Sunday, October 22, 2017
 

2012 Inflation Adjustments for Benefits, Social Security

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Following an October 20 announcement by the IRS and an October 19 announcement by the Social Security Administration, we now know most of the dollar amounts that employers will need to administer their benefit plans for 2012.  And unlike the past two years, many of these amounts will actually be adjusted upward to account for inflation.  The key dollar amounts for retirement plans, health savings accounts, and Social Security benefits are shown on this card.

Sponsors of 401(k) plans may welcome some of the new numbers, which are not only slightly higher than their 2011 counterparts, but also "rounder."  For instance, the annual 401(k) deferral limit will increase from $16,500 to $17,000, the overall limit on annual additions to a participant's account will go from $49,000 to $50,000, and the annual compensation limit will increase from $245,000 to $250,000.  (The annual catch-up contribution limit - $5,500 - will remain unchanged for 2012.)

Although the annual compensation threshold used in identifying highly compensated employees (HCEs) will increase (from $110,000 to $115,000), employers will not actually use the higher amount until they need to identify their HCEs for 2013.  That's due to the "look-back" nature of the HCE definition.  In identifying HCEs for 2012, employers should continue to look at employees who earned at least $110,000 in 2011 (as well as 5% owners in either 2011 or 2012).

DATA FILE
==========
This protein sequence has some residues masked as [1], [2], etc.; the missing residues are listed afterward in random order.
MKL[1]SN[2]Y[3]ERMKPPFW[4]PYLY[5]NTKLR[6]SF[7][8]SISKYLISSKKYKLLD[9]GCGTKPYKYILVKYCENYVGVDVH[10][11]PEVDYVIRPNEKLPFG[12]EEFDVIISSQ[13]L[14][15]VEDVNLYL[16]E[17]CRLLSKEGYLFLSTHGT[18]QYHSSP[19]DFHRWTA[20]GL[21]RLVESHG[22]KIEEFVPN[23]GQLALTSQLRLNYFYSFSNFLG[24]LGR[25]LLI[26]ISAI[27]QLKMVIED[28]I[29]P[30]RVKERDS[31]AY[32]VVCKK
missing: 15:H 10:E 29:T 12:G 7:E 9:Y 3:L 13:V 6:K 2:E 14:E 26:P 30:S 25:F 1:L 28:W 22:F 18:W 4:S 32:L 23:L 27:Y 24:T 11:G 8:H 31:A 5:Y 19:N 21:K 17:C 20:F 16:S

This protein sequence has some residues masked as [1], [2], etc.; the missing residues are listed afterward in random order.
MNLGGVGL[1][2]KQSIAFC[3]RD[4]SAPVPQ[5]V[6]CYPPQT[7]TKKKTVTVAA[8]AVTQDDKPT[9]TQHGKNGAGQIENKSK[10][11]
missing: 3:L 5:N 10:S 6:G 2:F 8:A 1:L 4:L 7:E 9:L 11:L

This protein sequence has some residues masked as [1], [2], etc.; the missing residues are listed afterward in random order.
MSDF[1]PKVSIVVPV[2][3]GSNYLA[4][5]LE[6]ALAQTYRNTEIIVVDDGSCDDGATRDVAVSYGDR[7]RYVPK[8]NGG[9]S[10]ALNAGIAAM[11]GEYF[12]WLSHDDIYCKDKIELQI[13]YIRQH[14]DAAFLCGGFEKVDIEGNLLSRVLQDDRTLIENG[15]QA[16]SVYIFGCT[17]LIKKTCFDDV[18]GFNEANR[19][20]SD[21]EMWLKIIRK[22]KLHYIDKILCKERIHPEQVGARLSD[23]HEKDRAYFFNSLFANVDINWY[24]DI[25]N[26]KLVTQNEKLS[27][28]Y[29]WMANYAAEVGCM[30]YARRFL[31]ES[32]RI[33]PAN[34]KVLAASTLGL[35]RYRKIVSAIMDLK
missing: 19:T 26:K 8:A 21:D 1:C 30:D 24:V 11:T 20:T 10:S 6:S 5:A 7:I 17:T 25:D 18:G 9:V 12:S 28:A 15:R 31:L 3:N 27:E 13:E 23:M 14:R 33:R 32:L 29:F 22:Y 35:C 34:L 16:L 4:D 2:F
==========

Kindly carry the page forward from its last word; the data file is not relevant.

There will be no increase in any of the limits on contributions to individual retirement accounts.  The maximum contribution to a health savings account will increase slightly - from $3,050 to $3,100 for individual coverage, and from $6,150 to $6,250 for family coverage.  The maximum HSA catch-up contribution will remain unchanged (at $1,000), as will the minimum HSA deductibles ($1,200 and $2,400 for individual and family coverages, respectively).

Social Security recipients will enjoy a 3.6% benefit increase in 2012, a welcome change from two consecutive years with no increase.  To help pay for this benefit increase, however, the Social Security taxable wage base will also increase - from $106,800 to $110,100.

A question yet to be answered is whether employees will continue to enjoy a reduction in the long-standing 6.2% "OASDI" tax rate.  For 2011, that rate was temporarily reduced by two percentage points (to 4.2%), as a way of helping to stimulate the economy.  The Obama Administration has recommended a further reduction for 2012, cutting the usual rate in half (to 3.1%).  Although congressional Republicans may not go along with such a reduction, there is a better chance of the 4.2% rate remaining in effect for 2012.  (In any event, the employer OASDI tax rate will remain at 6.2%).

Kenneth A. Mason, Partner
Spencer Fane Britt & Browne, LLP
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